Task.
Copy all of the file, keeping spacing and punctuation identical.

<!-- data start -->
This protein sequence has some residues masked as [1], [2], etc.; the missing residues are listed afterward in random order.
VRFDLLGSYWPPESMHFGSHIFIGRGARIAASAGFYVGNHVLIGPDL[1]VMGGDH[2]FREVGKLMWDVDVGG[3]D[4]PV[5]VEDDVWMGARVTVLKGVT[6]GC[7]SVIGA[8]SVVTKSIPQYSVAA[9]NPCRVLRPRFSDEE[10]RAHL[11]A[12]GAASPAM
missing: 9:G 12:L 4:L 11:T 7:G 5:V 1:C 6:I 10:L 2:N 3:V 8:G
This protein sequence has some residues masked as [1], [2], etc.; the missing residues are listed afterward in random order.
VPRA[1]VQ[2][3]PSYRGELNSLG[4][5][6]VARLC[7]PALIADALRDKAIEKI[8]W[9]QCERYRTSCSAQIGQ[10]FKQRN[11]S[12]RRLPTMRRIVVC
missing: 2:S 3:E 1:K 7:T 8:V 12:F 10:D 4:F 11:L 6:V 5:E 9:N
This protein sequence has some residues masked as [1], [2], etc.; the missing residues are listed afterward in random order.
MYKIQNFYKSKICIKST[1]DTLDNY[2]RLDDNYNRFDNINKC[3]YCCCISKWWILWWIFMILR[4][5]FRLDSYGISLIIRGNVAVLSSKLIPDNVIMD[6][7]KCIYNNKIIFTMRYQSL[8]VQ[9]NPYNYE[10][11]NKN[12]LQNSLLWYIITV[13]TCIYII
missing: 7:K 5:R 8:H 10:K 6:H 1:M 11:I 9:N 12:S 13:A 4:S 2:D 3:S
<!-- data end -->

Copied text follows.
This protein sequence has some residues masked as [1], [2], etc.; the missing residues are listed afterward in random order.
VRFDLLGSYWPPESMHFGSHIFIGRGARIAASAGFYVGNHVLIGPDL[1]VMGGDH[2]FREVGKLMWDVDVGG[3]D[4]PV[5]VEDDVWMGARVTVLKGVT[6]GC[7]SVIGA[8]SVVTKSIPQYSVAA[9]NPCRVLRPRFSDEE[10]RAHL[11]A[12]GAASPAM
missing: 9:G 12:L 4:L 11:T 7:G 5:V 1:C 6:I 10:L 2:N 3:V 8:G
This protein sequence has some residues masked as [1], [2], etc.; the missing residues are listed afterward in random order.
VPRA[1]VQ[2][3]PSYRGELNSLG[4][5][6]VARLC[7]PALIADALRDKAIEKI[8]W[9]QCERYRTSCSAQIGQ[10]FKQRN[11]S[12]RRLPTMRRIVVC
missing: 2:S 3:E 1:K 7:T 8:V 12:F 10:D 4:F 11:L 6:V 5:E 9:N
This protein sequence has some residues masked as [1], [2], etc.; the missing residues are listed afterward in random order.
MYKIQNFYKSKICIKST[1]DTLDNY[2]RLDDNYNRFDNINKC[3]YCCCISKWWILWWIFMILR[4][5]FRLDSYGISLIIRGNVAVLSSKLIPDNVIMD[6][7]KCIYNNKIIFTMRYQSL[8]VQ[9]NPYNYE[10][11]NKN[12]LQNSLLWYIITV[13]TCIYII
missing: 7:K 5:R 8:H 10:K 6:H 1:M 11:I 9:N 12:S 13:A 4:S 2:D 3:S